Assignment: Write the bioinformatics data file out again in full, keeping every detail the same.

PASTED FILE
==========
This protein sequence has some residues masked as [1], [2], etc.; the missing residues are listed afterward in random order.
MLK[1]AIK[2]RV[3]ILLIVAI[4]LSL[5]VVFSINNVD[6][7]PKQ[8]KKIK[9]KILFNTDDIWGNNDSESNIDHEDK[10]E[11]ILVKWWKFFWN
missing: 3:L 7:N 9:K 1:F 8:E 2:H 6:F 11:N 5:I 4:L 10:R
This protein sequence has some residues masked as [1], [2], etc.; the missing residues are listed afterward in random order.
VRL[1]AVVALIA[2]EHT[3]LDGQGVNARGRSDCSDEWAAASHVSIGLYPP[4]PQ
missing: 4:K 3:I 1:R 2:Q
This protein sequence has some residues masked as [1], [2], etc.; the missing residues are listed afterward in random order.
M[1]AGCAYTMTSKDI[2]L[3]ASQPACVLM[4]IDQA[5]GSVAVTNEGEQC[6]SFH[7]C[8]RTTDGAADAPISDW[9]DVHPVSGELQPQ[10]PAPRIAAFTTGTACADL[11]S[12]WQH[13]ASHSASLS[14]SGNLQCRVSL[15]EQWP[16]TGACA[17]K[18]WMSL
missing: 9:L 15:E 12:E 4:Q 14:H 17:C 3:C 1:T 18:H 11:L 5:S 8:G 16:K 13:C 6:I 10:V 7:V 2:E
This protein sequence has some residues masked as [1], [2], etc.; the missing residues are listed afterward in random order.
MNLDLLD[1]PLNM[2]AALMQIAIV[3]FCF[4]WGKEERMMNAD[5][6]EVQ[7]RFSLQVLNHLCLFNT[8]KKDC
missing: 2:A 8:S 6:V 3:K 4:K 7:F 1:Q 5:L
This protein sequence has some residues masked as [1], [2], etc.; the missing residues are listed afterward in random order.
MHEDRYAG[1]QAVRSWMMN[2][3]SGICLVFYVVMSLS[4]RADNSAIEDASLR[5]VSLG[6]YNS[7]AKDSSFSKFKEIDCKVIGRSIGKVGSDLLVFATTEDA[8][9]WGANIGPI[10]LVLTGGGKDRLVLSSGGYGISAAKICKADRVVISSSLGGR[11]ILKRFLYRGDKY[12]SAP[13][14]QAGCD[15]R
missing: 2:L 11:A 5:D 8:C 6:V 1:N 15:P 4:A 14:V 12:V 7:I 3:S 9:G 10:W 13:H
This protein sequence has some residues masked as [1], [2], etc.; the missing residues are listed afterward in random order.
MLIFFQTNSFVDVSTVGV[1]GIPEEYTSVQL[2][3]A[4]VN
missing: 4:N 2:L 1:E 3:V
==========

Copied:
This protein sequence has some residues masked as [1], [2], etc.; the missing residues are listed afterward in random order.
MLK[1]AIK[2]RV[3]ILLIVAI[4]LSL[5]VVFSINNVD[6][7]PKQ[8]KKIK[9]KILFNTDDIWGNNDSESNIDHEDK[10]E[11]ILVKWWKFFWN
missing: 3:L 7:N 9:K 1:F 8:E 2:H 6:F 11:N 5:I 4:L 10:R
This protein sequence has some residues masked as [1], [2], etc.; the missing residues are listed afterward in random order.
VRL[1]AVVALIA[2]EHT[3]LDGQGVNARGRSDCSDEWAAASHVSIGLYPP[4]PQ
missing: 4:K 3:I 1:R 2:Q
This protein sequence has some residues masked as [1], [2], etc.; the missing residues are listed afterward in random order.
M[1]AGCAYTMTSKDI[2]L[3]ASQPACVLM[4]IDQA[5]GSVAVTNEGEQC[6]SFH[7]C[8]RTTDGAADAPISDW[9]DVHPVSGELQPQ[10]PAPRIAAFTTGTACADL[11]S[12]WQH[13]ASHSASLS[14]SGNLQCRVSL[15]EQWP[16]TGACA[17]K[18]WMSL
missing: 9:L 15:E 12:E 4:Q 14:H 17:C 3:C 1:T 18:H 11:L 5:S 8:G 16:K 13:C 6:I 10:V 7:V 2:E
This protein sequence has some residues masked as [1], [2], etc.; the missing residues are listed afterward in random order.
MNLDLLD[1]PLNM[2]AALMQIAIV[3]FCF[4]WGKEERMMNAD[5][6]EVQ[7]RFSLQVLNHLCLFNT[8]KKDC
missing: 2:A 8:S 6:V 3:K 4:K 7:F 1:Q 5:L
This protein sequence has some residues masked as [1], [2], etc.; the missing residues are listed afterward in random order.
MHEDRYAG[1]QAVRSWMMN[2][3]SGICLVFYVVMSLS[4]RADNSAIEDASLR[5]VSLG[6]YNS[7]AKDSSFSKFKEIDCKVIGRSIGKVGSDLLVFATTEDA[8][9]WGANIGPI[10]LVLTGGGKDRLVLSSGGYGISAAKICKADRVVISSSLGGR[11]ILKRFLYRGDKY[12]SAP[13][14]QAGCD[15]R
missing: 2:L 11:A 5:D 8:C 6:V 1:N 15:P 4:A 14:V 12:V 7:I 3:S 9:G 10:W 13:H
This protein sequence has some residues masked as [1], [2], etc.; the missing residues are listed afterward in random order.
MLIFFQTNSFVDVSTVGV[1]GIPEEYTSVQL[2][3]A[4]VN
missing: 4:N 2:L 1:E 3:V